Bully boy EU Commission President Jose Manuel Barroso warned that a failure by Greeks to stick to last week's agreement would have unknown consequences. "Without the agreement of Greece top the EU/IMF program, the conditions for Greek citizens would become much more painful, in particular for the most vulnerable," Barroso said in a statement after arriving in Cannes. "The consequences would be impossible to foresee."
Papandreou will try to convince his European peers that the referendum is needed. He said it "will be a clear mandate, and a clear message within and outside of Greece, about our European course and our participation in the euro."
At one stage on Tuesday, following a rebellion among his governing Socialist MP’s, Papandreou's government looked like it was in danger. And he's not out of the woods yet: His government faces a confidence vote on Friday and his Socialists only have a two-seat majority.
Irish Finance Minister Michael Noonan said a quick referendum is the only way — other than early elections — to limit the damage, a sentiment which will be echoed by Sarkozy, according a French official speaking on condition of anonymity..
"If we had to go through Christmas and the New Year waiting for the Greeks to make a decision, it would make things even more chaotic," Noonan said. Greek Interior Minister Haris Kastanidis said Wednesday that the referendum could be held in December.
Already, the uncertainty surrounding the referendum is causing a delay in implementing the euro rescue plan. The head of Germany's banking association, Michael Kemmer, said the planned bond swap by which banks will take a voluntary 50 per cent cut in their Greek debt holdings will have to wait until after the referendum, if it takes place.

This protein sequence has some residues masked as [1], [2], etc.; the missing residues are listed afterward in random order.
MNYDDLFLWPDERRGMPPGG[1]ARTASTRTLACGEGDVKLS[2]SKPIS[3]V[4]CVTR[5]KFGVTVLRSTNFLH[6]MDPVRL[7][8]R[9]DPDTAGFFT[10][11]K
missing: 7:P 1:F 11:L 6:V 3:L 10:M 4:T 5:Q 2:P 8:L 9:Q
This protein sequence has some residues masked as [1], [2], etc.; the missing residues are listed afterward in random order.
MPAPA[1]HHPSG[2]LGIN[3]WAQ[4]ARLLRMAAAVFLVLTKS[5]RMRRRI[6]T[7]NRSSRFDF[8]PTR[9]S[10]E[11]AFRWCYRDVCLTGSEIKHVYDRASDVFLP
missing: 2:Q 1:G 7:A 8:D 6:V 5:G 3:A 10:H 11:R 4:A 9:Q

Kemmer says banks stand by the deal, but that the planned exchange can only happen when the Greek government makes a formal offer, and that doesn't make sense until after the referendum results are in.
The Oct. 27 bailout deal would require banks holding Greek government bonds to accept 50 per cent losses and provide Greece with about $140 billion in rescue loans from European nations and the IMF. Greece has been relying on bailout loans since May 2010 to avoid bankruptcy.
European officials appear to be biding their time on whether Greece will get its hands on the next batch of bailout funds, worth €8 billion, which had already been approved for payment sometime in November. German Finance Ministry spokesman Martin Kotthaus noted that Greece has "no acute need for payments until about the middle of December."
Meanwhile, Greece's European partners are suffering the consequences of the renewed uncertainty. The yield on Italy's ten-year bonds — a gauge of market concern — rose from Tuesday's close to 6.18 per cent. Though that's still below the 6.33 per cent high hit at one point on Tuesday, it's still uncomfortably close to the levels that prompted Greece, Portugal and Ireland to seek financial bailouts.
Associated Press writers Sylvie Corbet in Cannes, Nicholas Paphitis and Theodora Tongas in Athens, Angela Charlton in Paris, Geir Moulson in Berlin and Shawn Pogatchnik in Dublin contributed to this report.
England and its people can count themselves lucky that they keep to good old English pound or England would be in an even worse recession than its already in?